At the center of the atrium at MOHAI, newly relocated to the Naval Reserve Armory in South Lake Union, is a permanent new sculptural installation

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The Fussy Eye: Salvage Art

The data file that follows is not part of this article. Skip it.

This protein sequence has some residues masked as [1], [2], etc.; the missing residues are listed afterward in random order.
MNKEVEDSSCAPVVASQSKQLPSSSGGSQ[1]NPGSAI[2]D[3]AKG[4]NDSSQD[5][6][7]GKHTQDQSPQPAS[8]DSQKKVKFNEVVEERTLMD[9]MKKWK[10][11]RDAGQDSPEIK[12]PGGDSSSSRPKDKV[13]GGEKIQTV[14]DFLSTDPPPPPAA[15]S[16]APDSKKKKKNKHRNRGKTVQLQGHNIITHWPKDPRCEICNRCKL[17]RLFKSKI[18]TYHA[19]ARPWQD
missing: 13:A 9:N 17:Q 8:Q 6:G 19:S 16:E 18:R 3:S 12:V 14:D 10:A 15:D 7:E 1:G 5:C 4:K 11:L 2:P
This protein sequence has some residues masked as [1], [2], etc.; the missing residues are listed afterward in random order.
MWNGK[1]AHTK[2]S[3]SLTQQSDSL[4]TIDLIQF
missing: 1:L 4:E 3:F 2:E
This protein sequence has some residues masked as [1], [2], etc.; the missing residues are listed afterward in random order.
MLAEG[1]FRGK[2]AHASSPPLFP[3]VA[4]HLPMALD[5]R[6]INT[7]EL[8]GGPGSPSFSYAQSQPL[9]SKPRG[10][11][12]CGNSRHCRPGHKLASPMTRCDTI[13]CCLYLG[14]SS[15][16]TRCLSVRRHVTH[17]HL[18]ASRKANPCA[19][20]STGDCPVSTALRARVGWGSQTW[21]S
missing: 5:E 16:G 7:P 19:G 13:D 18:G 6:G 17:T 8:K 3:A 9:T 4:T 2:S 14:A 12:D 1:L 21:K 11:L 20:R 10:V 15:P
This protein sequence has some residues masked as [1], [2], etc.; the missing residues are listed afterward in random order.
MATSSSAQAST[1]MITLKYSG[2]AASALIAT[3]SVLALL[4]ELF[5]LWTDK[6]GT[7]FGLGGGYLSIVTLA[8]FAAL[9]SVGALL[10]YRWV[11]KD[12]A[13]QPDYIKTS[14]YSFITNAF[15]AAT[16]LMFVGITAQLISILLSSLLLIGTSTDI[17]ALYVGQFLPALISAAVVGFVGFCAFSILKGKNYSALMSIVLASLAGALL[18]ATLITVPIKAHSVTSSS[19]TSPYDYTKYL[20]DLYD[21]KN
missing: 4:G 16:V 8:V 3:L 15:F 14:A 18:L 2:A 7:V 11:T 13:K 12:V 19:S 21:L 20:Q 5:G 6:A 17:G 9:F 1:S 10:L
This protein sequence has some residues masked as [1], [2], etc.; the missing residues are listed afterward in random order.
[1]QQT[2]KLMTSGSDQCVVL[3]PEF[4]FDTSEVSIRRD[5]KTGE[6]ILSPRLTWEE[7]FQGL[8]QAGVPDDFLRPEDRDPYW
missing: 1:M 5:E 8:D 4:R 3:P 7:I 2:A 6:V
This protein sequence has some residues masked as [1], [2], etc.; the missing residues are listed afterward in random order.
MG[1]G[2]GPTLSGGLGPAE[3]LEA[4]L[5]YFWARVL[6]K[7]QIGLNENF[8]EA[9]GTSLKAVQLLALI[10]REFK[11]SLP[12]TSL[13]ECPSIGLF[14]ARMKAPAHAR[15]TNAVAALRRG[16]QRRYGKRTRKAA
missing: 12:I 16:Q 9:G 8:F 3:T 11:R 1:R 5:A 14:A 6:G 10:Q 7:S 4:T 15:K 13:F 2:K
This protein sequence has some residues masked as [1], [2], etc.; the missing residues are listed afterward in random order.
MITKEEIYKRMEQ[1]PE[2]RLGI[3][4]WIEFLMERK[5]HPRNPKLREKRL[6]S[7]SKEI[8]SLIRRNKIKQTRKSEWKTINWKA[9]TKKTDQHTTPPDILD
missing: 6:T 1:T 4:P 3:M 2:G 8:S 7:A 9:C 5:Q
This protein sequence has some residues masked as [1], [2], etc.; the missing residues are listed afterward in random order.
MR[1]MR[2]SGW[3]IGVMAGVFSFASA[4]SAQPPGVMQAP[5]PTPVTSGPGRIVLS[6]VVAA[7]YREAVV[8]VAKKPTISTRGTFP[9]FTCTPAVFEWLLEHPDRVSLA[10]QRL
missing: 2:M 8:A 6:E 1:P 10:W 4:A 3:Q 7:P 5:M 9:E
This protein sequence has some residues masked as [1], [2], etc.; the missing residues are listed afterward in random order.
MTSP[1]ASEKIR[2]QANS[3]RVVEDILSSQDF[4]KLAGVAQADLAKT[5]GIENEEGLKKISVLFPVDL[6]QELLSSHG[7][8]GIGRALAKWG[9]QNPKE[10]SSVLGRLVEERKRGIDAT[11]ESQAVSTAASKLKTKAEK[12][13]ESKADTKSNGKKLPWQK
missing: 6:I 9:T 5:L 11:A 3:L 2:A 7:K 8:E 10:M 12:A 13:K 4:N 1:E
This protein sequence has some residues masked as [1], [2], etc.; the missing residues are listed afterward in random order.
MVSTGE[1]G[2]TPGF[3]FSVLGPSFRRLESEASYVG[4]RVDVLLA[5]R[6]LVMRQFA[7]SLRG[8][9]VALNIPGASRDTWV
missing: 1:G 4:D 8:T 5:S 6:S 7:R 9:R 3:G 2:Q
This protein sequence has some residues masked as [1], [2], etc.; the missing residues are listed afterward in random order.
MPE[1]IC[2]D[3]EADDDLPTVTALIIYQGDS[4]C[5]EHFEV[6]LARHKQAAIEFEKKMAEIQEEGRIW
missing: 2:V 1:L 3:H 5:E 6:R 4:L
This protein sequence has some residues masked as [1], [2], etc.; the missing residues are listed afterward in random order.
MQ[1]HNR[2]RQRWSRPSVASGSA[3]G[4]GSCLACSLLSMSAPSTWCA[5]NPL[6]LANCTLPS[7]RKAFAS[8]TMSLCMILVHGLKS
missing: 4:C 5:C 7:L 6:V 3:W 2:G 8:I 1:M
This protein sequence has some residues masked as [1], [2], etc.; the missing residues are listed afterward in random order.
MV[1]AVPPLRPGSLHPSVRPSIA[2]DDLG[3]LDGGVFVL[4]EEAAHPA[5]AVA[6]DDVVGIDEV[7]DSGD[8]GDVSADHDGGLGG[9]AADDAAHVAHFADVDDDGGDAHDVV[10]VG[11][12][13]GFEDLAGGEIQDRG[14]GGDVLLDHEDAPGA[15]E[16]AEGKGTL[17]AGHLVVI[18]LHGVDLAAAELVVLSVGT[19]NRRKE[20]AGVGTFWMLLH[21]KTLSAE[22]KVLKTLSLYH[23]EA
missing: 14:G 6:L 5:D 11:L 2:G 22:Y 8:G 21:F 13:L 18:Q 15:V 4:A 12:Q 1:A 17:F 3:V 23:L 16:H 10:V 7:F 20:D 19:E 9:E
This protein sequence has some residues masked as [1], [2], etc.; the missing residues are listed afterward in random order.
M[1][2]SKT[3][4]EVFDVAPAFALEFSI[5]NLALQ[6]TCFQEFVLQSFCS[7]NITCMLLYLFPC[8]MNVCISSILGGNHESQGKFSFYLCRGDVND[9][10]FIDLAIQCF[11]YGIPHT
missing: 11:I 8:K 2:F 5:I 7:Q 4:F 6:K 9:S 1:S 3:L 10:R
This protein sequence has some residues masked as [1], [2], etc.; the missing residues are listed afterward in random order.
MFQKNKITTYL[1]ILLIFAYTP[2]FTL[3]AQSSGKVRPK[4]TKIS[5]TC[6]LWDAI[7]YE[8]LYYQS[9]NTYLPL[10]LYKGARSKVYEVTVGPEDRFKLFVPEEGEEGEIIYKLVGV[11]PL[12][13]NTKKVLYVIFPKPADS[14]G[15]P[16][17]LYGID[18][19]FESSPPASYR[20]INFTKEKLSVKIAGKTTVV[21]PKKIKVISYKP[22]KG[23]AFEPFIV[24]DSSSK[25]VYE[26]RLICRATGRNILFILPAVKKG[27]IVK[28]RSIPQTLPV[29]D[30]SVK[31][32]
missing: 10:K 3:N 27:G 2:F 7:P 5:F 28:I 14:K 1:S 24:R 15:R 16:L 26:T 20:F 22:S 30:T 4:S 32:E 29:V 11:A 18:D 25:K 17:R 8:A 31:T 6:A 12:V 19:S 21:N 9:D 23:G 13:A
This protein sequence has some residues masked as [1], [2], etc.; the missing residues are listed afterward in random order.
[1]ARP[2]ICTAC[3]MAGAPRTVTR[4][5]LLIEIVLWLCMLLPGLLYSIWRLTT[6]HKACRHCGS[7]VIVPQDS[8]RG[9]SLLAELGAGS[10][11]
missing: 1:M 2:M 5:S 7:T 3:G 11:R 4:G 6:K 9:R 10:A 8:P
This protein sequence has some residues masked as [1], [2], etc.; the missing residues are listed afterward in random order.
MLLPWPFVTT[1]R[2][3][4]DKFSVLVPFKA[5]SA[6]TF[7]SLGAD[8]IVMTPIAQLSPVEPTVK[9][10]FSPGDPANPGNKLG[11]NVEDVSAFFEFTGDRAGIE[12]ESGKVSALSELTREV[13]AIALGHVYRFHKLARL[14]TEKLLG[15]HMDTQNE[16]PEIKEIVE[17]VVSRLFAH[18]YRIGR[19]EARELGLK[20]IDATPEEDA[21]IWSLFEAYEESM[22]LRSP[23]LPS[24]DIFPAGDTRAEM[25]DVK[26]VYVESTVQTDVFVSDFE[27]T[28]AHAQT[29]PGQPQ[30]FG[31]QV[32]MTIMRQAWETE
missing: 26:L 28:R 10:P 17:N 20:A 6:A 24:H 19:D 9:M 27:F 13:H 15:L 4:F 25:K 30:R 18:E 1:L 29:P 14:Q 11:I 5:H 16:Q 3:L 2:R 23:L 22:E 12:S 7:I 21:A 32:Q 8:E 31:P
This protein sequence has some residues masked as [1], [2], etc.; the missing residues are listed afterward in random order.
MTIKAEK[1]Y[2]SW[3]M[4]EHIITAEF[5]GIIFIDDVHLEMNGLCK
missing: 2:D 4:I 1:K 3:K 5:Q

At the center of the atrium at MOHAI, newly relocated to the Naval Reserve Armory in South Lake Union, is a permanent new sculptural installation that helps anchor the museum to our maritime past. From 1897 into the '40s, the schooner Wawona carried cargo on Puget Sound. Then it was moored for decades, rotting, near the Center for Wooden Boats (now MOHAI's neighbor). The upkeep wasn't worth it, and the hull was dry-docked for salvage four years ago. That's where artist John Grade comes in. As part of MOHAI's $60 million renovation, Grade was commissioned to create something from the old Douglas fir timbers that had been preserved below the waterline. They've been dried and sanded, carefully drilled with little round fissures (suggesting both ship's portals and worm holes), then bolted and hung from the ceiling in a hollow, tapered tower that recalls both a ship's mast and a tree. The five-and-a-half-ton Wawona is intended to be kinetic, Grade told me at its unveiling: "I want kids to bang on it." Enter the enclosure at its base, and you can push and sway the whole structure, the loose metal fittings creaking like a ship rocking in its berth. Look up through the 65-foot tower, and it pierces the roof. Below (viewed through a Plexiglas window), it almost touches the water. Both ends are intended to decay over time, says Grade: "I'm interested in how things change. Nothing's permanent." The fate of the old Wawona bears him out, yet this recycled new Wawona is a prime example of regionally sourced art. "It's about as local as you can do it," Grade adds. "It's definitely my most ambitious piece." Museum of History & Industry, 860 Terry Ave. N., 324-1126, mohai.org. $12–$14. 10 a.m.–5 p.m. Fri.–Wed., 10 a.m.–8 p.m. Thurs.

 
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